Is the space situation in Zurich comparable with other opera houses?
No. This problem affects the Opernhaus Zürich more than other opera houses. There are opera houses that can store set pieces they are currently using in their houses. The Theater Luzern, for example, reaches its warehouse through an underground corridor. Due to its location in the city, the Opernhaus has no such possibility.

Do the special space and storage conditions also have any impact or influence on the individual set design, or perhaps on their aesthetics?
Not really. At the most, our storage situation might lead us to point out to the stage designer that an extremely large-scale stage concept is too big for us and that, because of our very dense performance schedule, we wouldn’t have time to build it up and tear it down. In such a case we look for solutions together with the stage designers to reduce the overall volume of the set. The size limitations for set pieces depend on the one hand on the logistics of the assembly and disassembly, and, on the other hand – and you may find this surprising – on our freight elevator, which brings the decoration from the street to the stage. That is the decisive measure. No single decorative part may be larger than this lift. The warehouse in which the decorations are stored has shelves that correspond exactly to the size of the lift. And our scenery transporters, which you can see driving through the city, correspond to the size of this lift.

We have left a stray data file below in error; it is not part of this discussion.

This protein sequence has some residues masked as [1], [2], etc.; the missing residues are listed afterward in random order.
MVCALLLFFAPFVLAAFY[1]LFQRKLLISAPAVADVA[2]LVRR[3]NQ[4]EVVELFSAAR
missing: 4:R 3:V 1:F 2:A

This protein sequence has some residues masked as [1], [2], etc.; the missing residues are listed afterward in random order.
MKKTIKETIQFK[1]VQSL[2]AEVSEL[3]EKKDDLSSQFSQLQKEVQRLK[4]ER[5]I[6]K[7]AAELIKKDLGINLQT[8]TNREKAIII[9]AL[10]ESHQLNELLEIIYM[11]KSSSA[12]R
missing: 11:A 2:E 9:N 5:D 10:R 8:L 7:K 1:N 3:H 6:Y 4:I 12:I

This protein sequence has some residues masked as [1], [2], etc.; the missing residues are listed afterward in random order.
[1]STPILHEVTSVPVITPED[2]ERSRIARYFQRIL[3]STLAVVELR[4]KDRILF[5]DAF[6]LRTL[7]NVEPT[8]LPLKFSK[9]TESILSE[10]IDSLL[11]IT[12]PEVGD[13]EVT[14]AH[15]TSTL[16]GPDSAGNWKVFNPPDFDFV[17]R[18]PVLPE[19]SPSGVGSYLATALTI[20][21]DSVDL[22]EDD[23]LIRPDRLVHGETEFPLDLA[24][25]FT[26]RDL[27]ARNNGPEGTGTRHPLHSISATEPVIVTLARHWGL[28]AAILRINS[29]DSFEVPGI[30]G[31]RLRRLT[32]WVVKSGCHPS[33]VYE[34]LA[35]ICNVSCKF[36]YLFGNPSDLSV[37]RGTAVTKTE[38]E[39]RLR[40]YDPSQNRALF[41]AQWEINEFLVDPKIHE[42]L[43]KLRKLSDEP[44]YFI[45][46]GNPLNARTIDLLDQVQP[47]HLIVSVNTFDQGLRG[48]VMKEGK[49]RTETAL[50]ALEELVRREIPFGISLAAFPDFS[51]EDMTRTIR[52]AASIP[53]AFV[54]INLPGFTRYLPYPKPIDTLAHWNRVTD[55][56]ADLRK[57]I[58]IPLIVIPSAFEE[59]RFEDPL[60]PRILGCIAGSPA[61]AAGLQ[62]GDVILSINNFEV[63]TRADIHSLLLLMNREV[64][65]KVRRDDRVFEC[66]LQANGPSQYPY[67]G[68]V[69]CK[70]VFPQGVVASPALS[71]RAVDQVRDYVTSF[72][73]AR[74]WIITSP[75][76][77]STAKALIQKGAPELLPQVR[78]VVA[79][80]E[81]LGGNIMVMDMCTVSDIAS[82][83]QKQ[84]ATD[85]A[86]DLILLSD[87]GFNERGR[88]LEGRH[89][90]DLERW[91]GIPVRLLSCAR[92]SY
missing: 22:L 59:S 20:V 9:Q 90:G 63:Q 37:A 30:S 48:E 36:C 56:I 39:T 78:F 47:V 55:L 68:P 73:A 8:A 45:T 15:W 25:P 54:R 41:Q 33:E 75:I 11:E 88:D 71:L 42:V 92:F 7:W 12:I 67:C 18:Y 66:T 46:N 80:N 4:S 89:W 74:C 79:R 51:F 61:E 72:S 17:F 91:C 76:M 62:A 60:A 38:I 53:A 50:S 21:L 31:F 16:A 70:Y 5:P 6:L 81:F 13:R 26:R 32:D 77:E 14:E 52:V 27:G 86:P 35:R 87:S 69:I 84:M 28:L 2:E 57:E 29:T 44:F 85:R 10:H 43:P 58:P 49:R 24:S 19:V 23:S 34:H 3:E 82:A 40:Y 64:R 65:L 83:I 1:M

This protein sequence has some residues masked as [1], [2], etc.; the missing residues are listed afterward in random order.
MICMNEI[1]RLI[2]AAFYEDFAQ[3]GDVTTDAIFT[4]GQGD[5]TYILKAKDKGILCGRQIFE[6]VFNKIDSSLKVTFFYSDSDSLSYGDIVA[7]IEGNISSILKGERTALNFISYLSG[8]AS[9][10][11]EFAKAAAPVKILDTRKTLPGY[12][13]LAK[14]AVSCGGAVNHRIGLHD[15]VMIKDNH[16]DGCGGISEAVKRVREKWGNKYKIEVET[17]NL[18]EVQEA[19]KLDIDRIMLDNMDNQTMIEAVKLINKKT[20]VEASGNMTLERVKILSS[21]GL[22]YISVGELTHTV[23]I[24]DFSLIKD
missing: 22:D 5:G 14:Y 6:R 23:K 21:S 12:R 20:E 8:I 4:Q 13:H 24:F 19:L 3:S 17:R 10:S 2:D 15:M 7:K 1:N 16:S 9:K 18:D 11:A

Where is the warehouse for the scenery parts located?
Our closest, most modern, and largest warehouse is in Oerlikon and is currently being renovated and expanded. When the refurbishment work is completed next year, we will be able to store around 800 of these scenery containers there on movable racks, stacked on top of one another, up to twelve meters high. It’s quite something. During the renovation, we are still storing scenery in three warehouses outside Zurich. Of course, the journeys there take much longer.

What exactly does the transport procedure look like?
It depends. There are weeks in which we play four to five different productions, but there are also weeks in which we only have three productions that might have fewer set pieces: perhaps there is a ballet that only needs an average of eight scenery transporters. In that case, we can store most of the sets for the week in the Opernhaus and in the Falkenstrasse. Then our drivers have to drive less. It’s different on the weekends: When we have a double performance on Sunday, our house is often so crowded that the production that played on Saturday evening has to be taken out of the Opernhaus. Then it is driven away on Saturday night or Sunday morning and comes back to the stage on Tuesday.

What happens if there's a traffic jam in town?
Well, we take care not to bring set and scenery pieces to the Opernhaus on the day of their performance! In addition, our transport people know the alternative routes for heavy traffic and, of course, prefer not to drive during rush hour. It gets difficult on the motorway to Winterthur, where one of our storage facilities is located. Our drivers sometimes lose two hours sitting in a traffic jam.